A state appeals court in Connecticut has ruled that ex-NFL player and investment firm founder Bob Simms can’t sue his ex-wife’s lawyers for fraud during a long-running divorce and alimony case, saying they’re protected by a centuries-old doctrine called absolute immunity.
Simms, a linebacker who played for the New York Giants and Pittsburgh Steelers in the 1960s, claims his former wife, Donna Simms, and her lawyers failed to disclose a nearly $360,000 inheritance she received in 2006 and 2008 during a legal fight over the amount of alimony he pays. Her lawyers deny the allegations.
The state Appellate Court, Connecticut’s second-highest court, released a 2-1 ruling this week barring Bob Simms from suing the lawyers because of absolute immunity, which shields judges and lawyers across the country from civil lawsuits in connection with their actions in court. The doctrine’s purpose is to promote people speaking freely at judicial proceedings without fear of being sued and to avoid hindering an attorney’s advocacy for his or her client.
But in the dissenting opinion, Judge Thomas Bishop wrote that lawyers need to be held accountable for fraudulent acts.
“Immunizing lawyers from claims based on fraudulent behavior serves no legitimate public policy,” Bishop wrote.
The issue of absolute immunity has gone before appellate courts nationwide. In March, the U.S. Supreme Court agreed to hear a Georgia case and decide whether government officials who testify falsely while acting as complaining witnesses have absolute immunity from civil lawsuits.
Simms played in the NFL from 1960 through 1962. He founded Simms Capital Management Inc. in 1984 and now lives in Greenwich. He said he plans to appeal this week’s ruling to the state Supreme Court.
“Fraud is a crime,” he told The Associated Press. “For these men and women to ignore that is not in the public interest. It’s only in the interest of their selfish commercial well-being. It’s the obscenity of all obscenities.”
Simms, 72, has been trying to sue his ex-wife’s lawyers since 2009 for fraud and intentional infliction of emotional distress. The attorneys named in the complaint are Penny Seaman, Susan Moch, Kenneth Bartschi, Brendon Levesque and Karen Dowd, all of whom represented Donna Simms in various state Superior Court and appeals court proceedings from 2005 to 2008.
Bartschi, Levesque and Dowd work for the prominent Hartford firm Horton, Shields & Knox. Bartschi declined to comment. Messages were left Tuesday for Seaman, Levesque and Dowd.
Moch denied Bob Simms’ fraud claims.
“It was a ridiculous allegation that I concealed anything from the court,” Moch said. “Unfortunately, this was an extraordinarily bitter case that’s been going on since 1979.”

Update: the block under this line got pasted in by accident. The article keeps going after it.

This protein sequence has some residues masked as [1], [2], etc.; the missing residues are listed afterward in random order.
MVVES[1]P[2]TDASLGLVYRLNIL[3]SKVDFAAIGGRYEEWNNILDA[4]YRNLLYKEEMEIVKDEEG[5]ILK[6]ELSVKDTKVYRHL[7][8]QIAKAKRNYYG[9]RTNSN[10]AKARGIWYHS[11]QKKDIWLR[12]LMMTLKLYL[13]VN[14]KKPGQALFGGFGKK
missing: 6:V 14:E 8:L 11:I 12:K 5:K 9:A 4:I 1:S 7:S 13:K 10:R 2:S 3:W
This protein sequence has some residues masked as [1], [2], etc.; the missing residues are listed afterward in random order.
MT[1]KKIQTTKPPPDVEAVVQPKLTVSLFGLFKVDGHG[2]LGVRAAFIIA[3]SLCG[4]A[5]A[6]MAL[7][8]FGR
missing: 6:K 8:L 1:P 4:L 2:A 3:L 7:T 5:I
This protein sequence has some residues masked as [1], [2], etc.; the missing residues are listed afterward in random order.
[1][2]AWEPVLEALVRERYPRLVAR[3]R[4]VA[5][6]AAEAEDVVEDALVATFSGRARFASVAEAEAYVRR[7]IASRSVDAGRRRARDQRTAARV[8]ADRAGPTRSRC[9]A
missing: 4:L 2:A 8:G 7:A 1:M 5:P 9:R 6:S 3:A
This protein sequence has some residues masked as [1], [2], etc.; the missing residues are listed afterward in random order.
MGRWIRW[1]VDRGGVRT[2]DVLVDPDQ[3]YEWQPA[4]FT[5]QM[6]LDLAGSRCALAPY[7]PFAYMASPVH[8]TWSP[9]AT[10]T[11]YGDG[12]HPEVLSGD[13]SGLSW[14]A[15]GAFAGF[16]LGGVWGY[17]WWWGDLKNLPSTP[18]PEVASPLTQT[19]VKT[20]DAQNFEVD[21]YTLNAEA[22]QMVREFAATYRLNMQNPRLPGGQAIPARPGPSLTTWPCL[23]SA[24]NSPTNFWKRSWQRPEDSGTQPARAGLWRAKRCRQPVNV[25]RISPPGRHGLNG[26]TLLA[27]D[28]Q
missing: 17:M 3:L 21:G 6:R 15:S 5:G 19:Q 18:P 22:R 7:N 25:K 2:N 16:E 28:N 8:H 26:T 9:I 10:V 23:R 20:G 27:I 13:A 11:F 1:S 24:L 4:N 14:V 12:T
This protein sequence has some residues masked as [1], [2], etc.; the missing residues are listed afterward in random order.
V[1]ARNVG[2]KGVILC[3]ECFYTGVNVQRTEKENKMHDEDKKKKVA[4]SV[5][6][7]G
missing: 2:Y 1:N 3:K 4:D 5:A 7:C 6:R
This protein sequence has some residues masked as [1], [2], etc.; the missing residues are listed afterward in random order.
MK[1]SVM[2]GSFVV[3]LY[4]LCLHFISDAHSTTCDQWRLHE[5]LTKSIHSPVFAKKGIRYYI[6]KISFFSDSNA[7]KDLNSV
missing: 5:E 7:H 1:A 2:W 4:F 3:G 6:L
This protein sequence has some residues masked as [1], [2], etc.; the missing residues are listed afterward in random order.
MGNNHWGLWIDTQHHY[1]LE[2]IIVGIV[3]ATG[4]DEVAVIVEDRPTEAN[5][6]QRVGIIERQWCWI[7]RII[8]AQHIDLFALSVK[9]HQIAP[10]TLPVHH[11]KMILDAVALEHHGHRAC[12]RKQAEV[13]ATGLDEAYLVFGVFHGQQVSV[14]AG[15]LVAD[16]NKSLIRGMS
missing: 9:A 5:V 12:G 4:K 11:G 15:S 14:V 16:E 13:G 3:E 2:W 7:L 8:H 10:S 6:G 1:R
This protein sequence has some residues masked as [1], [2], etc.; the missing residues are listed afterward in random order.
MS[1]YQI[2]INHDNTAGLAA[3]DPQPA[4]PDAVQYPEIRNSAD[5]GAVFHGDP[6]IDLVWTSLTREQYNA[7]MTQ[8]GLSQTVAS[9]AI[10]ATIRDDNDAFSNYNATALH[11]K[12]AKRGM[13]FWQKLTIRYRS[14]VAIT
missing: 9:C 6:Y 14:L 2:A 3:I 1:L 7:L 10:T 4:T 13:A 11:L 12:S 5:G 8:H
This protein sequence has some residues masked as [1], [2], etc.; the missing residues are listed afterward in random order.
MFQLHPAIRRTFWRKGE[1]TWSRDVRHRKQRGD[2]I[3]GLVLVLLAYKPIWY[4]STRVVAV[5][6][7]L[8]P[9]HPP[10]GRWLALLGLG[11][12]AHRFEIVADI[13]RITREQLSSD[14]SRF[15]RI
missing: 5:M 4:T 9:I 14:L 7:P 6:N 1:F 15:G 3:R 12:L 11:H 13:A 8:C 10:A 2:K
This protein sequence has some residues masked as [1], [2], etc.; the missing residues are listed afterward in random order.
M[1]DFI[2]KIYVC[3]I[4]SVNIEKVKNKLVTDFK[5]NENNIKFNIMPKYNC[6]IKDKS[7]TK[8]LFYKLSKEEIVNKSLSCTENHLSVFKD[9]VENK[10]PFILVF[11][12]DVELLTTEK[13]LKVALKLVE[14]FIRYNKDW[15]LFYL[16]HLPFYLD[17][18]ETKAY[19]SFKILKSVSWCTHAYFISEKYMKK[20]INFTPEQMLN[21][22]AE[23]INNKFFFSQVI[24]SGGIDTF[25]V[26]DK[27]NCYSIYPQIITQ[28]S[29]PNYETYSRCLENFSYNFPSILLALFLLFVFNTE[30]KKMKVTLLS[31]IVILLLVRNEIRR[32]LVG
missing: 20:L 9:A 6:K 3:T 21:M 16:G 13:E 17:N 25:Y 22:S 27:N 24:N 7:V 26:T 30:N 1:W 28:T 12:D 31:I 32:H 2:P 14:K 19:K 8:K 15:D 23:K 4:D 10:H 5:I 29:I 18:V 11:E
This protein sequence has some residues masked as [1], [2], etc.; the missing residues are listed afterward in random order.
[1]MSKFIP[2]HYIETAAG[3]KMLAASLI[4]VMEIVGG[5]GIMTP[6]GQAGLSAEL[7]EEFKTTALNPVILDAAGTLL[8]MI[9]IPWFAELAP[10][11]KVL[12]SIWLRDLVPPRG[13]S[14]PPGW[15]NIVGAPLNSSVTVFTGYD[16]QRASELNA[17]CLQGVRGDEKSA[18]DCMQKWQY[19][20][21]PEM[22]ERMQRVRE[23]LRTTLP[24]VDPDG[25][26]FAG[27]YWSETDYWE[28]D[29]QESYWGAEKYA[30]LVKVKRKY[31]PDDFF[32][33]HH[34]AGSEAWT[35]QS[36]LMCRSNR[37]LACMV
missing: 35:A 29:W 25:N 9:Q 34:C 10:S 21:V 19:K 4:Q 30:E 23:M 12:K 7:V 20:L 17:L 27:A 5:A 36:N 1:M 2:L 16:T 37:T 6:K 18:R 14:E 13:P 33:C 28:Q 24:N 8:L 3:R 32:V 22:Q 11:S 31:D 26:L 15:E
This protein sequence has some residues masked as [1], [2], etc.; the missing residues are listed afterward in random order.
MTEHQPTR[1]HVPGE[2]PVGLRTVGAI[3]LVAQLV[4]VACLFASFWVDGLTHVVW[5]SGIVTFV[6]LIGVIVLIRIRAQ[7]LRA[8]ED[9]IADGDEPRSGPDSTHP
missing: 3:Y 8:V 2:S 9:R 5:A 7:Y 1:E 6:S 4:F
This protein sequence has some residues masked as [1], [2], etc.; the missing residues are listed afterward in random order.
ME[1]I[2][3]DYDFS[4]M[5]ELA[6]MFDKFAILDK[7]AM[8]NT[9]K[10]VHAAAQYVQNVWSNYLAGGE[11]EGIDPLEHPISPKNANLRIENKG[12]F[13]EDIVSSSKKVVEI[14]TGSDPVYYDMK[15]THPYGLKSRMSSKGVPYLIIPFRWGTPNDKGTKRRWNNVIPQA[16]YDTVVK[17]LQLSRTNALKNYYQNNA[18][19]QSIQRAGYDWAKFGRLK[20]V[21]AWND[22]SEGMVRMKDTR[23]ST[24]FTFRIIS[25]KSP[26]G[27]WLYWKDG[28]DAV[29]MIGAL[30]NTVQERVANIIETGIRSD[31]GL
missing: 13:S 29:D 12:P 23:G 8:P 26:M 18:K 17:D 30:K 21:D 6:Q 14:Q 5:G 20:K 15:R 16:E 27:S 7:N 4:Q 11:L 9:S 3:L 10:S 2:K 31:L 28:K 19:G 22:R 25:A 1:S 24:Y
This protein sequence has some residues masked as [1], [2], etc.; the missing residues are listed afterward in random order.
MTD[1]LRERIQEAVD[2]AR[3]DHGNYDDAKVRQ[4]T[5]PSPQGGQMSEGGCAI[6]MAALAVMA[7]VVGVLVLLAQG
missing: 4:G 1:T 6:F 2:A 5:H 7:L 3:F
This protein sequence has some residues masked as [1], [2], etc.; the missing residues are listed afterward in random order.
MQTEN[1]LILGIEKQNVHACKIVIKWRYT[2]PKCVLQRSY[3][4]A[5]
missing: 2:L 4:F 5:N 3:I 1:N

Bob and Donna Simms got married in 1961 and divorced in 1979. As part of the divorce settlement, Bob Simms was ordered to pay Donna Simms alimony. The legal wrangling resumed in 1989, when she filed motions to increase the alimony while he sought to decrease or eliminate it. The case has taken a number of twists and turns over the years, including two trips to the state Supreme Court.
In 2004, after Bob Simms had sold his entire interest in Simms Capital Management for nearly $870,000, he asked a judge to reduce his alimony payments. His net worth was about $2.8 million, court documents show. A judge granted his motion and nearly eliminated his alimony payments, cutting them $78,000 a year to $1 per year.
At the time, Donna Simms was 68, was being treated for thyroid and breast cancer and had suffered a stroke. She was working as a counselor and therapist at Greenwich Hospital earning $1,625 a month plus $797 a month in Social Security benefits and $250 a month in investment income. She had a home valued at $695,000, stocks and bank accounts valued at $78,000 and a $6,000 retirement account.
She appealed the ruling all the way to the state Supreme Court, which in 2007 overturned the alimony cut and sent the case back to Superior Court.
The Appellate Court, in Monday’s decision, said Donna Simms inherited $310,000 from an uncle in June 2006 and another $49,000 from his estate in February 2008. Bob Simms claims she and her lawyers intentionally concealed the inheritance during court proceedings until May 2008, when they were forced to disclose it under a court order. A lower court judge ruled that information about the inheritance had been improperly withheld.
Bob Simms appealed to the Appellate Court after a Superior Court judge threw out his fraud claims based on absolute immunity.
Judge Stuart Bear wrote the Appellate Court’s majority opinion and was joined by Judge George Stoughton, who died on June 1. Bear noted that lawyers can face discipline for misconduct in other ways, including contempt of court rulings and complaints to the state panel that investigates attorney wrongdoing.
Bear wrote that allowing lawsuits like the one filed by Bob Simms “would have a chilling effect on the attorney-client relationship and on an attorney’s zealous representation of his or her client.”
No one answered a phone listing for Donna Simms on Tuesday.
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